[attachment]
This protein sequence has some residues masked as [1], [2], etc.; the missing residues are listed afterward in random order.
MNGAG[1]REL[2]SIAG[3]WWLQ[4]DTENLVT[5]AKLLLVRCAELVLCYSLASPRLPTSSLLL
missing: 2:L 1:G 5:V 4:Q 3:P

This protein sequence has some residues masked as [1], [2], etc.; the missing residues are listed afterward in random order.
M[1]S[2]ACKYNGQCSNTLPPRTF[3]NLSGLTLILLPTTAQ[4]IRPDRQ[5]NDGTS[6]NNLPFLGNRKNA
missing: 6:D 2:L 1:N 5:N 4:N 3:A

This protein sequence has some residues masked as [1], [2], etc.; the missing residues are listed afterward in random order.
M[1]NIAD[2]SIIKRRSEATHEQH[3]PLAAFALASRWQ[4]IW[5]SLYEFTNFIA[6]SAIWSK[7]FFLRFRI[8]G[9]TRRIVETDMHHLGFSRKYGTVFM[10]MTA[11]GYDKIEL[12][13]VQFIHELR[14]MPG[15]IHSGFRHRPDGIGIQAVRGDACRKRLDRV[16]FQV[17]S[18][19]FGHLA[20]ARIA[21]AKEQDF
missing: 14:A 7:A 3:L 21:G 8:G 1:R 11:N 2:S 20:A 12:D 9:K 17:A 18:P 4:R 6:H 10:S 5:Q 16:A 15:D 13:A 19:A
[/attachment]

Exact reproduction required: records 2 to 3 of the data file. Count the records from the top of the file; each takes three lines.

This protein sequence has some residues masked as [1], [2], etc.; the missing residues are listed afterward in random order.
M[1]S[2]ACKYNGQCSNTLPPRTF[3]NLSGLTLILLPTTAQ[4]IRPDRQ[5]NDGTS[6]NNLPFLGNRKNA
missing: 6:D 2:L 1:N 5:N 4:N 3:A

This protein sequence has some residues masked as [1], [2], etc.; the missing residues are listed afterward in random order.
M[1]NIAD[2]SIIKRRSEATHEQH[3]PLAAFALASRWQ[4]IW[5]SLYEFTNFIA[6]SAIWSK[7]FFLRFRI[8]G[9]TRRIVETDMHHLGFSRKYGTVFM[10]MTA[11]GYDKIEL[12][13]VQFIHELR[14]MPG[15]IHSGFRHRPDGIGIQAVRGDACRKRLDRV[16]FQV[17]S[18][19]FGHLA[20]ARIA[21]AKEQDF
missing: 14:A 7:A 3:L 21:G 8:G 1:R 11:N 2:S 20:A 12:D 9:K 17:A 18:P 4:R 6:H 10:S 5:Q 16:A 15:D 13:A 19:A